So there are many ways that we reach out; happy to connect with you as well.  But please visit our website, and I do a lot of outreach in English, in Spanish, and I go to different communities, underserved communities, indigenous communities.  So our team is really on the road, making sure that everyone is listening to not only the invitation to participate, but more importantly keeping them accountable to this investment priority.

MODERATOR:  Thank you.  The next question will go to Alexander.  Alexander, please enable your audio and video and introduce yourself.

QUESTION:  Hi, can you hear me?

MODERATOR:  Yes, we can.

QUESTION:  I’m trying to enable the video; sorry.  Assistant Secretary, you talked about visiting Germany (inaudible) where the (inaudible) American opportunism (inaudible).  To which extent do you feel that these visits by you and your colleagues from Treasury have actually led to a more (inaudible) dialogue regarding these (inaudible)?  

MODERATOR:  Alexander – Alexander.  The audio is not good; it’s not clear.  We’ll go to the next question.  Could you type your question in the chat for me and I will ask it on your behalf?


MODERATOR:  I’m sorry about that.  Mr. Le from Vietnam Television, please, go ahead.  We’ll come back to Alexander.

QUESTION:  Hi, can you hear me? 


QUESTION:  Yeah, I have two questions, one for Assistant Secretary of Commerce and another for Tech Hubs program director.  The first one is for Assistant Secretary.  As we know, recently some senator introduced as a Clean Competition Act add to – like, add to the clean emission for the company, for the producers who want to export to the U.S.  Some people will say that it can be, like, as a commerce barrier for other countries to export to the U.S.  Can you share with us how potential it will be passed into the bill?  And the second one, do you think – what do you think about the idea?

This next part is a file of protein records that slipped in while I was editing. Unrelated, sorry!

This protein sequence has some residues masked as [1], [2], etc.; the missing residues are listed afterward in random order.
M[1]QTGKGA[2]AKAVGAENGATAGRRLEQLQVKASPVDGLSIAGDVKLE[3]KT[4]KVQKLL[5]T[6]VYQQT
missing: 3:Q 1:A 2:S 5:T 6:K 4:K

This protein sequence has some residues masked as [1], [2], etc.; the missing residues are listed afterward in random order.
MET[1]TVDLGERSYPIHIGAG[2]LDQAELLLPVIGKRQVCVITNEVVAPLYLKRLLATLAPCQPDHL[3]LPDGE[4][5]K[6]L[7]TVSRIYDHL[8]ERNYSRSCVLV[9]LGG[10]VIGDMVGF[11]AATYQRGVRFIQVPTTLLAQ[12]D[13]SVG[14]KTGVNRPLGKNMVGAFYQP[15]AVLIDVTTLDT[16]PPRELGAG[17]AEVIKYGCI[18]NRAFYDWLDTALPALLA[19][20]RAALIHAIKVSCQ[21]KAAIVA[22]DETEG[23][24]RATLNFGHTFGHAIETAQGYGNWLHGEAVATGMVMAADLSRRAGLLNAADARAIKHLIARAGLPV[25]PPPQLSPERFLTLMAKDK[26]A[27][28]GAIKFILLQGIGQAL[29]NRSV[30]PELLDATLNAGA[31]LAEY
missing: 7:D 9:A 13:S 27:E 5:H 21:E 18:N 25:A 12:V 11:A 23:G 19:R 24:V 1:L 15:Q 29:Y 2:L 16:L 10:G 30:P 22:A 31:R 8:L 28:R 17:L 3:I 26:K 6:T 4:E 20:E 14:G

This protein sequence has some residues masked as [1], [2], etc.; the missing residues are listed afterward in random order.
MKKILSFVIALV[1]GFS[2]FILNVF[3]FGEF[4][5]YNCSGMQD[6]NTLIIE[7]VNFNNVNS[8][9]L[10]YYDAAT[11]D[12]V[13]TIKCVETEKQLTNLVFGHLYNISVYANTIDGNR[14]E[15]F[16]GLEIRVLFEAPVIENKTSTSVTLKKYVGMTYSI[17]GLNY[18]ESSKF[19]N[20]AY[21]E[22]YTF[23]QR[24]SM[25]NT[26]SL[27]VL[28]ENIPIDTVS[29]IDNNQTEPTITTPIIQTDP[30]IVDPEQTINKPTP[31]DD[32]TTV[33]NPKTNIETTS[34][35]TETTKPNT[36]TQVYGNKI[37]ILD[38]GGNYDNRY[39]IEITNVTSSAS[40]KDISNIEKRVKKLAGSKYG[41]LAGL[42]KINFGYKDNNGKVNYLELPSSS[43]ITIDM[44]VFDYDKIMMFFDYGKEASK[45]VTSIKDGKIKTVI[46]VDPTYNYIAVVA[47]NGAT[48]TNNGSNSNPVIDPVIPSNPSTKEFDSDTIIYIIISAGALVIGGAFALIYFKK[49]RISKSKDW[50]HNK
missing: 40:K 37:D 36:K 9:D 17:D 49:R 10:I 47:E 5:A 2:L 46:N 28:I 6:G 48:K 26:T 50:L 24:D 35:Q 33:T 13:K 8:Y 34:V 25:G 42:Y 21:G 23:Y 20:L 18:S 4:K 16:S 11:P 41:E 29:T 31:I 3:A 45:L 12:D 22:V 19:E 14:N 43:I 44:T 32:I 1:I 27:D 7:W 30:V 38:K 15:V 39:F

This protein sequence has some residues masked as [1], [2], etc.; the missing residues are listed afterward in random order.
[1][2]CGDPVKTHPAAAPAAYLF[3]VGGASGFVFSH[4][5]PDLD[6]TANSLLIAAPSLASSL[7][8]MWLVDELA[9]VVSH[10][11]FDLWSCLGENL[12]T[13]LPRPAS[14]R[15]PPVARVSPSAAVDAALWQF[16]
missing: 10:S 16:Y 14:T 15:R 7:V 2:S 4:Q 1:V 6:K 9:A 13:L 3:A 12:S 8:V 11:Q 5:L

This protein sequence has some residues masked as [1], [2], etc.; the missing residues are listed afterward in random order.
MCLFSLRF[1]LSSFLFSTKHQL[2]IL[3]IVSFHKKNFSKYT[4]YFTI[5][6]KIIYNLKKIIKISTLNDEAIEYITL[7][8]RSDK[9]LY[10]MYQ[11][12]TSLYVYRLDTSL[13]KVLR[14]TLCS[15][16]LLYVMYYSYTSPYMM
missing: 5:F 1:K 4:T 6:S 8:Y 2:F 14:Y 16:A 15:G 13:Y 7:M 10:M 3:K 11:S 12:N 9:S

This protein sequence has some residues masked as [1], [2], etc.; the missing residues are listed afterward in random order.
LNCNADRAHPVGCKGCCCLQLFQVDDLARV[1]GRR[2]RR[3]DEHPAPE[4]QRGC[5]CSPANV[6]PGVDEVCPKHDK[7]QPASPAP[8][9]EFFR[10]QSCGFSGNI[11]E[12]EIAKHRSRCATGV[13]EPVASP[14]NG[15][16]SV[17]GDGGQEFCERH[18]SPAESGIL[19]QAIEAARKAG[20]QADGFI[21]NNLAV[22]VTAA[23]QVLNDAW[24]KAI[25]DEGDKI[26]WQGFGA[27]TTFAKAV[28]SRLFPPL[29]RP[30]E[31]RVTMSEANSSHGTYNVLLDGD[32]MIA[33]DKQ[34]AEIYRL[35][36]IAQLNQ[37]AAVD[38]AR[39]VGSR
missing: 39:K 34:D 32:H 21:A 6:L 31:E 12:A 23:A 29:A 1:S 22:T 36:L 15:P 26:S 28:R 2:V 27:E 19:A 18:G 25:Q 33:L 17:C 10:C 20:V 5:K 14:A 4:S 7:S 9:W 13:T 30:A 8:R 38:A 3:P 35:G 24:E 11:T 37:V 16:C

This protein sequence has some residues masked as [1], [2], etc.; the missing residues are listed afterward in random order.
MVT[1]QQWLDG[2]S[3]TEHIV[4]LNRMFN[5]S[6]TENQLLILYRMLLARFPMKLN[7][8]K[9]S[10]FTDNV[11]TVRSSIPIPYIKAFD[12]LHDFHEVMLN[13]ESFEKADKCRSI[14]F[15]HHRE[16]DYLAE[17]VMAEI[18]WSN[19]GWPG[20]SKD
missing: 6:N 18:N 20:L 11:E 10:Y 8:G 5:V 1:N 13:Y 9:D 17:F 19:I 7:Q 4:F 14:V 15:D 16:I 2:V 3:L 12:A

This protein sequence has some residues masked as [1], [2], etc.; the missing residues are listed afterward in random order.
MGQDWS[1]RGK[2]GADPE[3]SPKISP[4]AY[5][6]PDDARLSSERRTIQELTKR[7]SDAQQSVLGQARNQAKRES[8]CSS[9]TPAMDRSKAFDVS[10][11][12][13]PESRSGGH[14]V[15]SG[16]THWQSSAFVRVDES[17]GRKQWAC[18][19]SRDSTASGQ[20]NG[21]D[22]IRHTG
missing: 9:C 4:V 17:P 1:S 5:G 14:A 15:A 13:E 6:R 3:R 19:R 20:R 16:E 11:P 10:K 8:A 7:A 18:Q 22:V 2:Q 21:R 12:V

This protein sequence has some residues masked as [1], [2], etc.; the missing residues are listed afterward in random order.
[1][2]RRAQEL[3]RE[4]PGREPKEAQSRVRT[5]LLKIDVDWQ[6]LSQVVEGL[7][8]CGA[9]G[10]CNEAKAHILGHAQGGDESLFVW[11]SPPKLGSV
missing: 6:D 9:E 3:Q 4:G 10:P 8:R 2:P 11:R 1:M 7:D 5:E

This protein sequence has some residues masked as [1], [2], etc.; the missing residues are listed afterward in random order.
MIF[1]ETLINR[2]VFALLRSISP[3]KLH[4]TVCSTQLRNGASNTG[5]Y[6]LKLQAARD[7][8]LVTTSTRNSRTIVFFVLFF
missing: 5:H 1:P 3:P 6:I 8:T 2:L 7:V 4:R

And another question for the Tech Hubs program, as we know recently, Vietnam and U.S. upgraded the relation to the highest level, and the leaders of two countries also agreed to cooperate more in chips producing industry.  So how is that procedure, and can you update for us about that?  Thank you.  

ASSISTANT SECRETARY CASTILLO:  Sure.  So I’m not going to comment on a specific piece of legislation that may have been introduced.  But I will say this – the clean energy and renewable energy is, again, one of the key areas for this administration.  Not only has EDA been a part of that, but as you know, you have heard also how the Department of Energy most recently announced the hydrogen hubs.  We work across the board to make sure that we’re finding those new technologies.  And again, these are areas where we’re looking at different types of partners, both domestically and abroad.  The transition to clean and renewable energy is paramount.

I would like to use this moment also to underscore why this is.  It’s not just on the economic front, but also with regards to climate change.  One of the areas that EDA works very closely in is in disaster recovery.  And as we think about both the transition writ large, we’re also looking at how – what are the types of technologies that we can bring to market that will also help us address climate change.  

So a very broad scope of projects, programs, policies that are being undertaken, both under the Bipartisan Infrastructure Law, but also under the CHIPS and Science Act to make sure that we continue to grow clean energy and other options across the board. 

QUESTION:  Thank you. 


MR SMITH:  Sure.  With respect to partnerships amongst other countries, the Tech Hubs are really – we are really looking for and focused on these place-based regional investments.  But these regions are all operating in the context of the global economy, especially as they’re focused on innovation-centric industries.  And to that end, we expect them to be working with companies from kind of across the globe and in industries – and that foster innovation and pursue innovation in these related industries.  So we would expect foreign direct investment; we would expect best practices sharing amongst regions, across countries, and just fostering that dialogue to enable that type of collaboration.